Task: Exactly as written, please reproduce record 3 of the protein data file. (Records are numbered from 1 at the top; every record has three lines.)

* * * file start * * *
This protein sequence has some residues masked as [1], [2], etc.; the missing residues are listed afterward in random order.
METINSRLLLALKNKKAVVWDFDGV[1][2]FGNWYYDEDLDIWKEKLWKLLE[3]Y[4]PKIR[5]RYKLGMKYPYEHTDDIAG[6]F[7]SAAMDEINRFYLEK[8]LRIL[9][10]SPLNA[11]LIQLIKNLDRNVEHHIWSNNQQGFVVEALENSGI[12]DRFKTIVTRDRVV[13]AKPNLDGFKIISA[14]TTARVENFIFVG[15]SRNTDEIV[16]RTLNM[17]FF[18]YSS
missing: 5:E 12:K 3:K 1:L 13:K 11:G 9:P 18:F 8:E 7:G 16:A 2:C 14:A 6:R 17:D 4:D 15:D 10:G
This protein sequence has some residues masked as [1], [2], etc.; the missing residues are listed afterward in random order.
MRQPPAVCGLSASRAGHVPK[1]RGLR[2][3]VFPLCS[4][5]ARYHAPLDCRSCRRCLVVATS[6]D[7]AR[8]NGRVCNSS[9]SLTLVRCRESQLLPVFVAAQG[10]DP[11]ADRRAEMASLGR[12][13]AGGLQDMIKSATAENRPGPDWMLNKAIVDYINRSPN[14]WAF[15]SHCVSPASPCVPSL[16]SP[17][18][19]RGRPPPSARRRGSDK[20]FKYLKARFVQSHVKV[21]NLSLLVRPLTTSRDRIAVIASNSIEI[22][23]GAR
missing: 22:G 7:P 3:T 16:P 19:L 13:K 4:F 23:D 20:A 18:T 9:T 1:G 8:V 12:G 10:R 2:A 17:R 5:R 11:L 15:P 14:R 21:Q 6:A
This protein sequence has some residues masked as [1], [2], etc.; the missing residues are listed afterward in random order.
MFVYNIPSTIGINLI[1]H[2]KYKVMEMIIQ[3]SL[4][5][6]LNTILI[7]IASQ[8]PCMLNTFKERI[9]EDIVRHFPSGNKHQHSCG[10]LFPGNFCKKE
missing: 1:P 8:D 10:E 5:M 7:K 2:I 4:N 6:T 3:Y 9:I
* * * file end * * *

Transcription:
This protein sequence has some residues masked as [1], [2], etc.; the missing residues are listed afterward in random order.
MFVYNIPSTIGINLI[1]H[2]KYKVMEMIIQ[3]SL[4][5][6]LNTILI[7]IASQ[8]PCMLNTFKERI[9]EDIVRHFPSGNKHQHSCG[10]LFPGNFCKKE
missing: 1:P 8:D 10:E 5:M 7:K 2:I 4:N 6:T 3:Y 9:I